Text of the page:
Varna History, Bulgaria
Varna is identified as the biggest city in North Bulgaria. Apart from being a marine capital of the country, Varna is famously known as a center of business and commerce. The city’s present status is backed by a tumultuous but colorful past. Similar to other European cities, Varna History is something worth noting and discussing.
Varna History – Early History
Varna, just like Plovdiv, is one of the most ancient European cities. It is believed that even before the Thracians occupied the city, other tribes have already settled in the area. This account is proven by the excavated gold relics from the 5th millennium BC. Varna was able to defend its territory from the invading force led by Philip II of Macedonia. However, it bowed down to Alexander the Great’s power in 335 BC. Soon after, it became a Roman city and was known at that time as Odessus.
The name Varna was first mentioned after the Balkans were conquered by the Slavs between the 6th and 7th centuries. In 681 AD, Khan Aspurah, who established the first kingdom of Bulgaria, reached the city and started to fortify it in preparation of an impending Byzantine attack.
Varna History – Middle Ages and Renaissance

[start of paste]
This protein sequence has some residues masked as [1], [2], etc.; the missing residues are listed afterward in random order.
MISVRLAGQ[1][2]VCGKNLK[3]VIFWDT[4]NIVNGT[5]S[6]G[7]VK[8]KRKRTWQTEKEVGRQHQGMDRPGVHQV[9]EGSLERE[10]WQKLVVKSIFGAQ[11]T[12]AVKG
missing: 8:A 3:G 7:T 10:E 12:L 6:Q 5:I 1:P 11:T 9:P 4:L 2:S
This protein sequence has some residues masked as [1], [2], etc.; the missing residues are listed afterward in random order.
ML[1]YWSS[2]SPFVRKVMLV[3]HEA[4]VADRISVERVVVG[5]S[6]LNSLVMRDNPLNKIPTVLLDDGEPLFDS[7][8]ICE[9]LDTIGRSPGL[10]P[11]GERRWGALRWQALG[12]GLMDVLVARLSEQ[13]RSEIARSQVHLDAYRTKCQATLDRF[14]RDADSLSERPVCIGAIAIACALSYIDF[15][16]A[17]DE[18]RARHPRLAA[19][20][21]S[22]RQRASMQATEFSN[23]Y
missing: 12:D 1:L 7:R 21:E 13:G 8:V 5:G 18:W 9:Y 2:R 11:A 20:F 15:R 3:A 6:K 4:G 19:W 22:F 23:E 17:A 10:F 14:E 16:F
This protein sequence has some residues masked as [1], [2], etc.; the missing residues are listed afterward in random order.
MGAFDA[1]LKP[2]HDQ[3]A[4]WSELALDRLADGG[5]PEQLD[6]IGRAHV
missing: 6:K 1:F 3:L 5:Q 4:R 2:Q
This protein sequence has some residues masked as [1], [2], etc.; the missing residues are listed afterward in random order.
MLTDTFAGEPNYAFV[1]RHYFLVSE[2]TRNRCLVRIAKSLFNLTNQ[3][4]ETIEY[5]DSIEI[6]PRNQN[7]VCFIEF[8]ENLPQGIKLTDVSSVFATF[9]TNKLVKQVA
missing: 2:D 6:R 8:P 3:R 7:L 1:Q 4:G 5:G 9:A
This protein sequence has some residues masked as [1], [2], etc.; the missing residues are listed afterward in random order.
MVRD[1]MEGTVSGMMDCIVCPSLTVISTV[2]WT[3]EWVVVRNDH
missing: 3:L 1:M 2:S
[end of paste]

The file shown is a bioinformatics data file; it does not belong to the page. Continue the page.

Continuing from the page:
In 1201, Varna was annexed to the second Bulgarian Kingdom under the rule of Tsar Kaloyan. It was also during this century that the city started to progress and became an important center of commerce. Many merchant ships from neighboring European cities docked in Varna. In the 14th century, it grew to be the most significant seaport between the Danube delta and Constantinople.
Two years after Varna became the capital of the Karyuna Principality, in 1389, the Ottoman Empire took control over the city. Just outside the city walls, the Battle of Varna occurred on November 10, 1444. This was one of the last main battles of the Crusades. This war between the Ottomans and the Crusaders ended in the defeat of the latter, causing Varna to remain under the Ottoman rule.
Varna History – Late Ottoman Rule
In the late 18th century, the Russians were able to get hold of Varna for a short period of time. The city returned to the Ottoman rule in 1830 after the fortress was destroyed. In the mid-19th century, France and Britain made Varna their chief naval base and headquarters.
At the second-half of the 1800s, development in the city endured as the first railroad in the country linked Varna to Rousse. This marked an important event in Varna History. As a result, Istanbul, the Turkish capital, was connected with Central Europe. The city port evolved into a key food supplier to the Ottoman capital.
Varna History – Bulgarian Independence
The city of Varna was liberated from the Ottoman Empire in 1878 and was relinquished to the newly liberated Bulgarian country. The city was at the front of the First Balkan War and World War I. This resulted to the weakening of its economy. After the wars, Varna worked towards the development of its industry and labor.
By the end of the 1950s, many people discovered the beauty of this city and started visiting it. Today, the government acts in preserving its cultural heritage and at the same time continues on modernizing the city. Now it is closely linked to the largest city of Bulgaria – Sofia.
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